Rebeca Nieves Huffman served with City Year Chicago as a member of the Young Heroes Team (1998), and served as the Team Leader for the team serving at Piccolo (1999). She recently rejoined City Year Chicago as our Executive Director (her first day fell on the Dr. Martin Luther King Jr. Day of Service)
Where did your passion for education start?
I think the initial seed was planted when I was a kindergartner, and seeing Ms. Lugo – she was my kindergarten teacher, she was amazing – I guess it’s because I lived in a predominantly Hispanic community in Logan Square, and not seeing many Hispanics in leadership roles. I remember that that’s when that initial seed was planted.
My mom told me that as a kindergartner, she would walk in [the classroom] and watch me line up all my stuffed animals and dolls with the chalkboard that they gave me, and the ruler, to educate and teach my stuffed animals. So the initial seed was there.
But I think where everything really grew for me in terms of my passion for education was my City Year experience, and leading a team in my community to serve 3rd grade students, who were repeating the 3rd grade for the first or second time.
How did you hear about City Year?
From my church mentor, Mary Santana. She told me about riding the Blue Line and seeing the Red Jackets, and engaging them in conversation; asking them what their organization was about – they gave her a flier to an information session, and the rest is history.
What about your 1st year experience inspired/compelled you to apply for a second year?
Well I came in as a mid-year, so, I felt like 5 months wasn’t enough. It was like getting the appetizer before the meal and saying ‘no, I want the steak!’ you know? I wanted the full experience.
It was also based, quite frankly, in need. I was the first in my family to go to college, and that AmeriCorps Grant was really important to me in bridging that financial gap.
Can you describe your pipeline from City Year to your career into the field of education reform?
So I finished my City Year in a really interesting time in the history of education in Chicago. Mayor Daley was the mayor, and he had just gotten approval from Springfield to have what’s called mayoral control over the school system. Usually, in the rest of the country, it’s an elected school board, and so the mayor came out with this huge, ambitious plan to start 100 new schools to create new opportunities for educators to start schools based on what they think the community and the students need, but then also respond to the need of parents, because when they would open up the selective-enrollment process, there’d be way too many applicants for available spots, so he could tell that there was a demand for high-quality schools.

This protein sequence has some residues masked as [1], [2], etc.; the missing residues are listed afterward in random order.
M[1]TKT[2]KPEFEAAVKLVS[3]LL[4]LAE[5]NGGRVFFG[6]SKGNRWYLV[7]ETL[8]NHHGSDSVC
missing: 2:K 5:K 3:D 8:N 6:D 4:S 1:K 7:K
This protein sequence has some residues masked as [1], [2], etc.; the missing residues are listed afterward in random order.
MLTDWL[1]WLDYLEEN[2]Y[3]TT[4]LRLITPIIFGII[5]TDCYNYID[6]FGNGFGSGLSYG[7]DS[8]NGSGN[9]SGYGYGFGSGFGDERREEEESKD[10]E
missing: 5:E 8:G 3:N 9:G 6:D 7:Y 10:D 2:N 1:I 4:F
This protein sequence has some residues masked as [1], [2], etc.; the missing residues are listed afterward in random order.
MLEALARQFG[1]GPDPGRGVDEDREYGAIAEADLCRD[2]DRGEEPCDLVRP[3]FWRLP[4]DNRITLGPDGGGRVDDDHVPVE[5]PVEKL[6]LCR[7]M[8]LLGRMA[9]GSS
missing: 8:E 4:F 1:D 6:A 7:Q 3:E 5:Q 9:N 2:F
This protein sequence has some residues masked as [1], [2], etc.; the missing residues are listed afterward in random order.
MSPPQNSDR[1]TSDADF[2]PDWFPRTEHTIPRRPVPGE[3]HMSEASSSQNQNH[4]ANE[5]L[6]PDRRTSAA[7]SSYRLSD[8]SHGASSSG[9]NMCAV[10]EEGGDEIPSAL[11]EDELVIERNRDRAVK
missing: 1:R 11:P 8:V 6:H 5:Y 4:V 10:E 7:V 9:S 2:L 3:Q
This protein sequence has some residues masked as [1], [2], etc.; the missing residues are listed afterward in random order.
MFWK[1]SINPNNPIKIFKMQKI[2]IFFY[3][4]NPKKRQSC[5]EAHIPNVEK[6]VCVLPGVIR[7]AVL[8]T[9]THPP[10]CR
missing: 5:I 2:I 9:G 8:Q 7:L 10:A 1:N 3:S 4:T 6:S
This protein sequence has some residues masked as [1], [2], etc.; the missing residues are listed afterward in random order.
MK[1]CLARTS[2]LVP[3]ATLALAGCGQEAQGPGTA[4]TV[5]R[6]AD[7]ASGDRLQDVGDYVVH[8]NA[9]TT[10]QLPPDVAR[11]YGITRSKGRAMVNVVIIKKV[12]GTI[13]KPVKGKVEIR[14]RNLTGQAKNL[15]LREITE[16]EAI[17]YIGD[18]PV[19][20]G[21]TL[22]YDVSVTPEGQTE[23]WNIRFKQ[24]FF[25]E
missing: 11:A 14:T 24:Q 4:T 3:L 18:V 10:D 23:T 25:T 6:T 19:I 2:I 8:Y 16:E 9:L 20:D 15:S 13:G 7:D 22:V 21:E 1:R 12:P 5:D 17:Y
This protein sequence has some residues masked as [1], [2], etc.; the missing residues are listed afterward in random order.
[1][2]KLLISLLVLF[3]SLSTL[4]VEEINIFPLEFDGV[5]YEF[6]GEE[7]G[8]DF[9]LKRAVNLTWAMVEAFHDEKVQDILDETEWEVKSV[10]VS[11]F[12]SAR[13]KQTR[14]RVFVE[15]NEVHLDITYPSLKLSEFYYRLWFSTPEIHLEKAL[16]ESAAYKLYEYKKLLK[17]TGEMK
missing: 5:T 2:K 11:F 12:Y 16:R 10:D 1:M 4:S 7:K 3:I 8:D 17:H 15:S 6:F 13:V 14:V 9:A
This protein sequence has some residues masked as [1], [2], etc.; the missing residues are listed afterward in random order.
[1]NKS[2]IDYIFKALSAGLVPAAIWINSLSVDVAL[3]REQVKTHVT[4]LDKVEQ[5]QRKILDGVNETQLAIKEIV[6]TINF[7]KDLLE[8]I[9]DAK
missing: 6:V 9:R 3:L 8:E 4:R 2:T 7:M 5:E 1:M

I finished my City Year during this time, and it was a really fascinating time to observe, and it kind of felt like trial and error – ‘We’re going to give this a try. There’s really no research to back up that this strategy’s going to work. But things are so dire, that we’re going to give it a try.’
My first job after graduating from college and from City Year, was at KIPP – at the time, KIPP was just in the Bronx and in Houston, and I remember seeing a 60 minutes piece on them where they were sending kids that looked like me, and had similar backgrounds like me – they grew up in the hood, with a bunch of Latinos and African Americans, and didn't see a lot of leadership of color. But then they were going on to be the first in their families to go to college. I just remember seeing that and saying, ‘I want to be a part of that! I want to be a part of proving that, regardless of your zip code, where you live, your family situation, your income, that you can learn at the same levels as the people of affluence.
So, I just felt like I was latching onto something that was going to prove all those stereotypes that exist about Latinos and African Americans wrong. I started working at KIPP, recruiting teachers to become school leaders, and it was a fascinating time. It was awesome. I was a part of that initial team at KIPP – everyone else was a Teach for America alum and I was the only City Year alum, but I felt like I was a part of that AmeriCorps family.